Just where does all the money go in ‘financially troubled’ school districts?

If you live in DC or Philadelphia, a huge chunk of the school system’s budget goes to consultants. I submit that just like with the banking and insurance industries, the huge sums paid to the top school officers and to their friends consultants is a large part of the reason why many school systems are approaching bankruptcy.

For example, in Philadelphia, one such firm, the Boston Consulting Group (BCG), is earning an enormous bundle: it ALONE earned nearly $12 million from the Philly school district. (Just the initials BCG make one suspect the company is involved with giving the kids in Philadelphia a horrible case of tuberculosis. I don’t think they are curing anybody!)

Think I’m exaggerating? No.

(except for the bitter jest about TB.)

To quote from an article in Education week,

“At the moment, Boston Consulting Group has a limited presence in the district; funds to support the firm’s $230,000 per week price tag ran out June 11.”

If you multiply this $230,000 per week ‘price tag’ times 52 weeks in a year, you should get $11,960,000, which is essentially twelve million dollars. It’s kind of sad that all these high-powered ex-TFA whiz kids come to office claiming they can fix everything — but they turn around and hire consultants to tell them what to do — because, you see, they soon realize they don’t know squat about running schools. This company, as the article shows, have been acting as a shadow management in Philly for some years. For 4 years, the BCG  fees add up to almost $50 million — for ONE consulting firm! And there are undoubtedly many other firms, even if they don’t all charge as much as this one does.

No wonder the Philadelphia public schools are going to go into debt!

You can read some of my own prior posts on the costs of consultants in Washington, DC public schools. Or just do a search for “consultants” in the little search window in the upper right-hand corner of this window. What I found is that during the ’09-’10 school year, the District of Columbia spent, on the average, 40% of their total purchases on what appeared to me to be consulting fees. Only about 34% of the contracted purchases were for things that were probably school-related, such as textbooks, desks, school-related supplies, and computers. [And of those latter purchases, we don't know how much actually went out into the classrooms for student use, and how much stayed in administrative offices!] Here is my original table: read it and weep.

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Published in: on July 12, 2012 at 11:43 am  Comments (4)  
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4 CommentsLeave a comment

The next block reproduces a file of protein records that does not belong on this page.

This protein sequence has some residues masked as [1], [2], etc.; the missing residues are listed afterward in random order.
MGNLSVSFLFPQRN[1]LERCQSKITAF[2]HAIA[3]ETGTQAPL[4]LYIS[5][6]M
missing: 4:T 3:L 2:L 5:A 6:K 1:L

1. Substitute teachers are like consultants, and are paid about $120/day. That’s what all consultants should be paid.

  2. At that rate, $230,000 divided by $600 per week (5 days of work per week times $120 / day) that firm would have had about 383 consultants working full time. Just think — since those consultants are so wonderful, (TFA and the Ivy League prepared them well, right?) with 383 of them, they could staff an entire comprehensive high school and all of its feeder schools! And we could have an entire division of the school system running circles around the rest of the schools!!

    Oh, dear, there’s no evidence of anything like that.

    All we hear instead is a ‘giant sucking sound’ of all those millions of dollars leaving the public treasury and being spent on a relative handful of high-priced “experts” who don’t know anything useful. None of that money actually reaches anywhere near the classroom – except to inflict idiotic micromanagement-style mandates onto the teachers, backed up by the cudgel of NCLB and RTTT, that don’t help kids learn at all.

    • Yes. Those kinds of payscales are just one of the confusing formulas I’ve noticed in education, since making the switch from high-tech. There, a “we know better” attitude would not work. To build a computer program, you need a clear vision of what it will do, for example, “hold and manage interactive content.” like WordPress.
      I thought the clear vision of education was to teach children via an interaction between teachers and a students, but I was wrong.

  3. In February, I submitted a FOIA request to the Department of Education asking for the amount of money given to Newt Gingrich and Al Sharpton for their input on the Race to the Top trip with Arne Duncan. To date I have not received a reply and for obvious reasons. Making kids money cows is vile. Keep digging at least you know what BCG is getting.
    Walter Skipwith McMann


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